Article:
Korea Dong Cheon Daejak Semi-Wild Green Tea

Tea type
Green Tea
Ingredients
Green Tea
Flavors
Chestnut, Grass, Nutty, Roasted nuts, Spinach, Sweet, Toasted Rice, Vegetal, Walnut, Almond, Anise, Corn Husk, Creamy, Drying, Lettuce, Malt, Mineral, Nectar, Oats, Pepper, Seaweed, Butter, Cream, Grain, Hay, Straw, Toasted, Popcorn, Rice, Floral, Roast nuts, Cake
Sold in
Loose Leaf
Caffeine
Not available
Certification
Not available
Edit tea info Last updated by What-Cha
Average preparation
160 °F / 71 °C 1 min, 45 sec 4 g 11 oz / 327 ml

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14 Tasting Notes View all

  • “The Great Un-Steepstering of 2020 Review #5 (08/07/20) My What-cha teas are all really old now (it was a 2017 order) so I’m trying to move those to the forefront. I know green teas are not prime...” Read full tasting note
    78
  • “Thank you M. What-Cha for the May 2018 sample! I’ve never had a Korean tea outside of glutton-sessions at the KBBQ. Nice, light green tea made for a quick polishing off of this sample. Brewed...” Read full tasting note
    77
  • “I really love the raw dry leaf scent from this. Coming off just having a milk oolong, I smell similarities. Buttered spinach. Veggie goodness! This reminds me of a Sencha Karigane. There’s just a...” Read full tasting note
    80
  • “Here is a review I have been sitting on for several weeks now. After I finished a sample pouch of this tea, I decided to hold off on posting a review here because I was not entirely sure where I...” Read full tasting note
    84

From What-Cha

A more affordable, yet still brilliant Korean green tea from the Daejak picking.

A larger leaf Korean tea from the Daejak (fourth) flush, subsequent flushes are less prestigious and hence cheaper than previous flushes. As the leaves are bigger than earlier flushes, a greater number of steeps can be achieved.

Sourced at a discounted rate from another UK retailer who imported it direct from Dong Cheon, Korea. Dong Cheon is a tea factory which processes tea from a co-operative of over 80 farmers. It is the factory processing which makes Dong Cheon teas more affordable compared to other Korean teas.

Tasting Notes:
- Soft floral aroma
- Roasted taste of grass and corn

Origin: Dong Cheon, Hwagae Valley, Hadong, Korea

Brewing Advice:
- Heat water to roughly 70°C/158°F
- Use 1-2 teaspoons per cup/small teapot
- Brew for 1-2 minutes
- Always remove the leaves from the water once the tea has brewed
- Re-use the leaves multiple times and increase steeping time with each subsequent infusion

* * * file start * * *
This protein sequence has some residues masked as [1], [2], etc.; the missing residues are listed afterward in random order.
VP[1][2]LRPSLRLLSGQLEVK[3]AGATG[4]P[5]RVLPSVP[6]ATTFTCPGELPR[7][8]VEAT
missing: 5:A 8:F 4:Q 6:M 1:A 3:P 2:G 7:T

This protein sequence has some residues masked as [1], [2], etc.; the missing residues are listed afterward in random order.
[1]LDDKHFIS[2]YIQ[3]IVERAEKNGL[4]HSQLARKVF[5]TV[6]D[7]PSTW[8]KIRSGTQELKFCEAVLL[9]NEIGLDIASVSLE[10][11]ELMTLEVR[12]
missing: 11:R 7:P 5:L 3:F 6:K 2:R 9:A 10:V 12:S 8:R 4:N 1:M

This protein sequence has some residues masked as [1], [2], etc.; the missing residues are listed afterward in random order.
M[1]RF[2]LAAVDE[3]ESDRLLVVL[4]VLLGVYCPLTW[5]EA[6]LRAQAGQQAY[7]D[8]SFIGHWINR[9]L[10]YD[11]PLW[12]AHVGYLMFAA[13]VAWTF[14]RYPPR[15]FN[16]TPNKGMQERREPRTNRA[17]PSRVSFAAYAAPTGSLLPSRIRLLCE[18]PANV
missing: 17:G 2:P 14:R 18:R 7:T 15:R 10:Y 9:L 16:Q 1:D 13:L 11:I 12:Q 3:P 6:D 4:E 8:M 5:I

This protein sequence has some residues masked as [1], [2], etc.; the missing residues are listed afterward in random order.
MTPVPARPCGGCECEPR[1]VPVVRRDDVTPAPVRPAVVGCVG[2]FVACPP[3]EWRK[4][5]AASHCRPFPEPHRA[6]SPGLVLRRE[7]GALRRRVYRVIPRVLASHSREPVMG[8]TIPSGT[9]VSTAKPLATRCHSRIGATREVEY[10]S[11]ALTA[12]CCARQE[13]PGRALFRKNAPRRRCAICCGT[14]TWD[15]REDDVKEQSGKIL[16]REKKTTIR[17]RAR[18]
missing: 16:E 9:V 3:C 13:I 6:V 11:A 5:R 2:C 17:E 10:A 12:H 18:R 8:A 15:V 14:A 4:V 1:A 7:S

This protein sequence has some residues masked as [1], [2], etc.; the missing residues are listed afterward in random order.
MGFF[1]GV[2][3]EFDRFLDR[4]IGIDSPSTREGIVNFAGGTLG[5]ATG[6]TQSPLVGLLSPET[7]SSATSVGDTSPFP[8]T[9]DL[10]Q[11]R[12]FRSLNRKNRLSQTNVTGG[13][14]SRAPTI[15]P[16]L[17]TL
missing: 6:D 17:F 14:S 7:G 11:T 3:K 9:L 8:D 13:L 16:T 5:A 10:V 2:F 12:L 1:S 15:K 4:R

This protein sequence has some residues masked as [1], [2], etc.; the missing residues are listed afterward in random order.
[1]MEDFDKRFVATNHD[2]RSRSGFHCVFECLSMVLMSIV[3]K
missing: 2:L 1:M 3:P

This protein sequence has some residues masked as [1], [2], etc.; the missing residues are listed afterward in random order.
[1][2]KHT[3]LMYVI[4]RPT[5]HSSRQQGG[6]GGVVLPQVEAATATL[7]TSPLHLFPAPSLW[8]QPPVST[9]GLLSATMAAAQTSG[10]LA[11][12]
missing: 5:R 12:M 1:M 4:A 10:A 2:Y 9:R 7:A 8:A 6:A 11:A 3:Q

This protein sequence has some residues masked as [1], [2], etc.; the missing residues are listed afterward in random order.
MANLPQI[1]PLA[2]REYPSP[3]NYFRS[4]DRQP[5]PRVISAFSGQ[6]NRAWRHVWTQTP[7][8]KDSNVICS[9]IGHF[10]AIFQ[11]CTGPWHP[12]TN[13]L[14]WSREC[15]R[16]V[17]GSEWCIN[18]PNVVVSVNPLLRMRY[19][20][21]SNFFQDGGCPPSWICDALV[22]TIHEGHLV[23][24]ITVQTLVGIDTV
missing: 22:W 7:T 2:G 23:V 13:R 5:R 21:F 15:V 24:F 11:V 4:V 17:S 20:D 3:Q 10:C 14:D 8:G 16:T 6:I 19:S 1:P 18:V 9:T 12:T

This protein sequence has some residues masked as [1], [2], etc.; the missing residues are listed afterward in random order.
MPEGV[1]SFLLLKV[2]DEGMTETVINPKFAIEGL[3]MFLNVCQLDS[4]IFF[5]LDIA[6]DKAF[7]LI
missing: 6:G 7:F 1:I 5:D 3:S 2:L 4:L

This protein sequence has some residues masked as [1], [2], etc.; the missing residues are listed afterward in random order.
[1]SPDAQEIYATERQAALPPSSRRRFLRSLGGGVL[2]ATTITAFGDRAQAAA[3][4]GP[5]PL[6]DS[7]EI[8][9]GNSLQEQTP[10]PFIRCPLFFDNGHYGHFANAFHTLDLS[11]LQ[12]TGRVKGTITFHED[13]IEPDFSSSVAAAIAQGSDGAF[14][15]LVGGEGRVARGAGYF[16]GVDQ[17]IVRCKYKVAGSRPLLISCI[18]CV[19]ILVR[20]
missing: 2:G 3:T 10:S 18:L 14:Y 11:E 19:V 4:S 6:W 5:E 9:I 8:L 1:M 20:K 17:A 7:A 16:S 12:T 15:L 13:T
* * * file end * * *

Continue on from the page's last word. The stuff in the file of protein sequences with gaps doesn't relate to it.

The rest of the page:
- Best without milk
We always recommend experimenting with any new tea, to find the parameters which suit you best.

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14 Tasting Notes

78
724 tasting notes

The Great Un-Steepstering of 2020 Review #5 (08/07/20)

My What-cha teas are all really old now (it was a 2017 order) so I’m trying to move those to the forefront. I know green teas are not prime for aging but I really like greens, whites, and oolongs as cold brews, so I opted to cold brew this one. 5g in 32oz of water, steeped overnight and strained to make ice tea.

This is a delightful cold brew. I’m getting a very nutty flavor from the tea, with notes of roasted nuts, particularly chestnut and walnut. There is a brisk and refreshing vegetal background, that is sweet and subtly spinachy. The flavor reminds me a bit of genmaicha… a sweet grass paired with toasty rice, even though this has no genmai in it.

Very tasty and a refreshing cold brew tea! I was going to use the rest of the sampler as a warm cup, but now I think I’ll just make another cold brew batch with it.

Flavors: Chestnut, Grass, Nutty, Roasted nuts, Spinach, Sweet, Toasted Rice, Vegetal, Walnut

Preparation
Iced 8 min or more 5 g 32 OZ / 946 ML

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77
779 tasting notes

Thank you M. What-Cha for the May 2018 sample! I’ve never had a Korean tea outside of glutton-sessions at the KBBQ.

Nice, light green tea made for a quick polishing off of this sample. Brewed western, 2 tsp to 8oz at 160F for 3 short steeps was a little drying with corn/husk, an oat creaminess and a lingering, superficial almost stevia-like sweetness in the back of the mouth.

Gongfu brought out the nuances. 4g, 150mL, 160F, no rinse and didn’t keep track of steeps (6?). Leaf after first steep smelled of anise, almond, seaweed, toasted corn. In the mouth, I could taste the oat creaminess again, grass, lettuce, minerals, nectar sweetness, white pepper (strangely well defined), corn, blanched almond and a hint of malt. Faded away pleasantly throughout the steeps and was less drying than western.

Somewhat delicate and easy-sipping that would make an excellent palate cleanser.

Flavors: Almond, Anise, Corn Husk, Creamy, Drying, Grass, Lettuce, Malt, Mineral, Nectar, Oats, Pepper, Seaweed, Sweet

Preparation
160 °F / 71 °C

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80
335 tasting notes

I really love the raw dry leaf scent from this. Coming off just having a milk oolong, I smell similarities. Buttered spinach. Veggie goodness!

This reminds me of a Sencha Karigane. There’s just a slight roasted taste to it than a sencha. A very easy to drink drink. I followed the brewing instructions to the T. I have only had another Korean tea. I know I will want to try more!

Flavors: Butter, Spinach

Preparation
155 °F / 68 °C 0 min, 45 sec 2 tsp 8 OZ / 236 ML

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84
936 tasting notes

Here is a review I have been sitting on for several weeks now. After I finished a sample pouch of this tea, I decided to hold off on posting a review here because I was not entirely sure where I was going to go with the numerical score. Part of that uncertainty was undoubtedly due to the fact that Korean teas are entirely new to me. As of today, this is still the only Korean tea I have tried, thus I have nothing to which I can compare it. For what it is worth, I found this to be a very pleasant, soothing green tea.

Now that I have admitted that this was my first Korean tea of any sort, allow me to also state that I knew absolutely nothing about traditional Korean tea preparation at the time I tried this tea. I still know nothing about this subject. In terms of preparation, I used the brewing method outlined on the pouch by Alistair and expanded on it. I started off with a quick rinse and then steeped 3 grams of loose tea leaves in approximately 8 ounces of 158 F water for 30 seconds. This infusion was chased by 45 second, 1 minute 15 second, 2 minute, and 3 minute infusions. I used the same water temperature for each infusion.